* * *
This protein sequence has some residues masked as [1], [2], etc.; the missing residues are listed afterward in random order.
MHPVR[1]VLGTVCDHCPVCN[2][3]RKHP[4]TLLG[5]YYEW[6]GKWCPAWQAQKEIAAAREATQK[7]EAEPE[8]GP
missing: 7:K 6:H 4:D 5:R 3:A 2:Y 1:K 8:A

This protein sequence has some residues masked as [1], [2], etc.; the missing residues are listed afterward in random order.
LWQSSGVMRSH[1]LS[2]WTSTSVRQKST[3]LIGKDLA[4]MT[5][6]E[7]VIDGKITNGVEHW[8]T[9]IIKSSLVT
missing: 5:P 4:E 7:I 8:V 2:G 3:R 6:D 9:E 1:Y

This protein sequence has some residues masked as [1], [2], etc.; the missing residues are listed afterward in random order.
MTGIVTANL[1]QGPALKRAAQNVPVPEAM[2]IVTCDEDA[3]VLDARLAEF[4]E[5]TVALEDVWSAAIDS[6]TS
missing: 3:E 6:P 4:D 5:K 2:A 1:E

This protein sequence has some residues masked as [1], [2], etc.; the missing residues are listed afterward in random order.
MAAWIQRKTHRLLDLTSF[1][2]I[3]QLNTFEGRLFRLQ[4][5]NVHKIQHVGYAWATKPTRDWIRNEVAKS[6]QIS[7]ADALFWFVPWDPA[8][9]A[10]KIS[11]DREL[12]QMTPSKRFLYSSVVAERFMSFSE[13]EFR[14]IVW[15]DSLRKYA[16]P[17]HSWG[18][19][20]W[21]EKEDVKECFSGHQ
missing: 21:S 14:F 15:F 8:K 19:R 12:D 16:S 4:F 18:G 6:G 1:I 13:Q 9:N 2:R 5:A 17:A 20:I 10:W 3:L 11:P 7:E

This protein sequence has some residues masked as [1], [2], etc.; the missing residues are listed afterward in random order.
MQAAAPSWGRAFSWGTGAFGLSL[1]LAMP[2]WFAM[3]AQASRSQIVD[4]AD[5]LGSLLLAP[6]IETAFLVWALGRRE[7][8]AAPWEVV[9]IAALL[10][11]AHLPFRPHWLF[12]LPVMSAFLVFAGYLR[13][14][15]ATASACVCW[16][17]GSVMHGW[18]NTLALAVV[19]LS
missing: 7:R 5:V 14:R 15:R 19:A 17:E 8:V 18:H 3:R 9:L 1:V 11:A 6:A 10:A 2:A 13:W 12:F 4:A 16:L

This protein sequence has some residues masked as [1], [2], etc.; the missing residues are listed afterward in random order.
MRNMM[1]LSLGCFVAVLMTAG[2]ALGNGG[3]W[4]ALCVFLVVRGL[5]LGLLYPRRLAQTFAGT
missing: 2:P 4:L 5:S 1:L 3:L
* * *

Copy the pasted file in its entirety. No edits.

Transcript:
This protein sequence has some residues masked as [1], [2], etc.; the missing residues are listed afterward in random order.
MHPVR[1]VLGTVCDHCPVCN[2][3]RKHP[4]TLLG[5]YYEW[6]GKWCPAWQAQKEIAAAREATQK[7]EAEPE[8]GP
missing: 7:K 6:H 4:D 5:R 3:A 2:Y 1:K 8:A

This protein sequence has some residues masked as [1], [2], etc.; the missing residues are listed afterward in random order.
LWQSSGVMRSH[1]LS[2]WTSTSVRQKST[3]LIGKDLA[4]MT[5][6]E[7]VIDGKITNGVEHW[8]T[9]IIKSSLVT
missing: 5:P 4:E 7:I 8:V 2:G 3:R 6:D 9:E 1:Y

This protein sequence has some residues masked as [1], [2], etc.; the missing residues are listed afterward in random order.
MTGIVTANL[1]QGPALKRAAQNVPVPEAM[2]IVTCDEDA[3]VLDARLAEF[4]E[5]TVALEDVWSAAIDS[6]TS
missing: 3:E 6:P 4:D 5:K 2:A 1:E

This protein sequence has some residues masked as [1], [2], etc.; the missing residues are listed afterward in random order.
MAAWIQRKTHRLLDLTSF[1][2]I[3]QLNTFEGRLFRLQ[4][5]NVHKIQHVGYAWATKPTRDWIRNEVAKS[6]QIS[7]ADALFWFVPWDPA[8][9]A[10]KIS[11]DREL[12]QMTPSKRFLYSSVVAERFMSFSE[13]EFR[14]IVW[15]DSLRKYA[16]P[17]HSWG[18][19][20]W[21]EKEDVKECFSGHQ
missing: 21:S 14:F 15:F 8:K 19:R 12:D 16:S 4:F 18:G 6:G 1:I 13:Q 9:N 2:R 5:A 17:A 20:I 10:W 3:L 11:P 7:E

This protein sequence has some residues masked as [1], [2], etc.; the missing residues are listed afterward in random order.
MQAAAPSWGRAFSWGTGAFGLSL[1]LAMP[2]WFAM[3]AQASRSQIVD[4]AD[5]LGSLLLAP[6]IETAFLVWALGRRE[7][8]AAPWEVV[9]IAALL[10][11]AHLPFRPHWLF[12]LPVMSAFLVFAGYLR[13][14][15]ATASACVCW[16][17]GSVMHGW[18]NTLALAVV[19]LS
missing: 7:R 5:V 14:R 15:R 19:A 17:E 8:V 18:H 3:R 9:L 1:V 11:A 6:A 10:A 2:A 13:W 12:F 4:A 16:L

This protein sequence has some residues masked as [1], [2], etc.; the missing residues are listed afterward in random order.
MRNMM[1]LSLGCFVAVLMTAG[2]ALGNGG[3]W[4]ALCVFLVVRGL[5]LGLLYPRRLAQTFAGT
missing: 2:P 4:L 5:S 1:L 3:L